#4 - June 18, 2015, 09:19 AM
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The theme of the story seems like a definite MG for me. (MG themes are often around "where do I fit in my family?" and YA tends to be more "where do I fit in the world?") I like Kell's suggestion of not mentioning the protagonist's age as you query and to age down only if needed.
#5 - June 18, 2015, 11:00 AM

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Thirding Kell! I have a similar situation (mine is squarely MG though) and if need be I'd make MC in 7th grade rather than 8th (as much as 8th fits better).
#6 - June 18, 2015, 01:04 PM

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From the description of your story, it sounds MG to me. There is a sort an expectation of more mature themes in YA. (For instance, Harry Potter is usually considered MG while Hunger Games is considered YA, even though Harry Potter is the same age as Katniss in the later books.)

I agree that you may end up needing to age him down. You could experiment with writing some scenes with him as a 12 year old, and see how they feel.

I'd go so far as to say that if you start rewriting some scenes with your character as a 12 year old, and the ONLY things you end up needing to change are factual logistics (i.e. he refers to 6th or 7th grade instead of high school), but you can leave dialogue, the plot, and the character's reactions the same with it still feeling authentic, then this character needs to be 12.
#7 - June 18, 2015, 01:37 PM

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It has a very MG feel to it the way you describe it and I love the way Kell puts it.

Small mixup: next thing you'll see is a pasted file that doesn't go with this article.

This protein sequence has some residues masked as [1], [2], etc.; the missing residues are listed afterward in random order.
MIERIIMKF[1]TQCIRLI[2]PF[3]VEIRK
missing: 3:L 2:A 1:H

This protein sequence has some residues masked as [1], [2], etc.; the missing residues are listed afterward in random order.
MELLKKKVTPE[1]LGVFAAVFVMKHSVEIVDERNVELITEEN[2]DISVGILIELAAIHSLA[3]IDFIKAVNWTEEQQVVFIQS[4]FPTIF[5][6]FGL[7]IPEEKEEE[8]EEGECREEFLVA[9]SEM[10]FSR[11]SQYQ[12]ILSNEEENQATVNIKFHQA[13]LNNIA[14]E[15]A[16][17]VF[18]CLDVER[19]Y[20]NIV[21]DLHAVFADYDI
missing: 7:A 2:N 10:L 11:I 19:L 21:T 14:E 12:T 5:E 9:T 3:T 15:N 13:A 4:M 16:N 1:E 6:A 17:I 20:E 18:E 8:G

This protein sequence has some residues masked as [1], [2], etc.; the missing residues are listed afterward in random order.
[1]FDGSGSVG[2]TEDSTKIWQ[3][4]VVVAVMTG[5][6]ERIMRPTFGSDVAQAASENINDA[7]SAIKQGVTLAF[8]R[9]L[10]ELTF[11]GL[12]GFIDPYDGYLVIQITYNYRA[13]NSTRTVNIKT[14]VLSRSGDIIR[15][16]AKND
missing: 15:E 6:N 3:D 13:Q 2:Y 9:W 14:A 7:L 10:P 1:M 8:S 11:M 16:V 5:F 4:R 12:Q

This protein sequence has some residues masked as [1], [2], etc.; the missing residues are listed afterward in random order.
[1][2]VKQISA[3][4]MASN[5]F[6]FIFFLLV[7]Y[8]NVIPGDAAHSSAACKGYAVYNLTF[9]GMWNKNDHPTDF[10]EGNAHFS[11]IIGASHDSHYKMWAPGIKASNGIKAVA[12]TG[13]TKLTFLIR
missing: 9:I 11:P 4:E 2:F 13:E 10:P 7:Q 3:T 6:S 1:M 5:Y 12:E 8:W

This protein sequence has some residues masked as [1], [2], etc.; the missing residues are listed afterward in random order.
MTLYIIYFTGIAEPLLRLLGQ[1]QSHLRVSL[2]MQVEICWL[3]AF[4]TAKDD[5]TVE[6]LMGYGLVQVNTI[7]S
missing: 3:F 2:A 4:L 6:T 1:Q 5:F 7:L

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#8 - June 18, 2015, 01:49 PM
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Kell is smart. ;) Also, it sounds very cool. Good luck!!
#9 - June 18, 2015, 01:52 PM
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Thanks for sharing that middle-grade-mayhem link----great discussion. In my upper MG books, Amy is 13 and probably turns 14 soon after the end of book 2 (she's in 8th, then starts 9th grade). And although B&N did stock the second book (in Teen) despite her being a troublesome age, I've noticed librarians are all over the place, half in J and half in YA. So now, for my WIP (new character) I'm strongly considering changing his age from 14 to 12. As much as I love tween books, I think they sometimes get overlooked when it comes to category lists.
#10 - June 18, 2015, 04:35 PM
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Thanks everyone! I think I can age the MC down to 12 or 13 without too much trouble. The other helpful thing is to hear everyone agree that the story is upper MG, not lower YA.

Greatly appreciate the feedback!
#11 - June 18, 2015, 06:06 PM

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Christopher, here's a link to an agent addressing this (briefly). Hope it helps. http://newleafliterary.tumblr.com/post/121885569669/i-am-trying-to-find-good-comps-for-my-younger-ya
#12 - June 18, 2015, 07:37 PM
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Glad you got the feedback you needed, Christopher! Your story sounds like a lot of fun and we need great boy reads for this age group. You have a nicely articulated vision.
#13 - June 18, 2015, 08:12 PM

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Thank you all for the advice! I'm experiencing the same situation myself with a novel I'm about to write. I'll switch the MC's age to 12.  :thankyou
#14 - August 14, 2015, 07:55 AM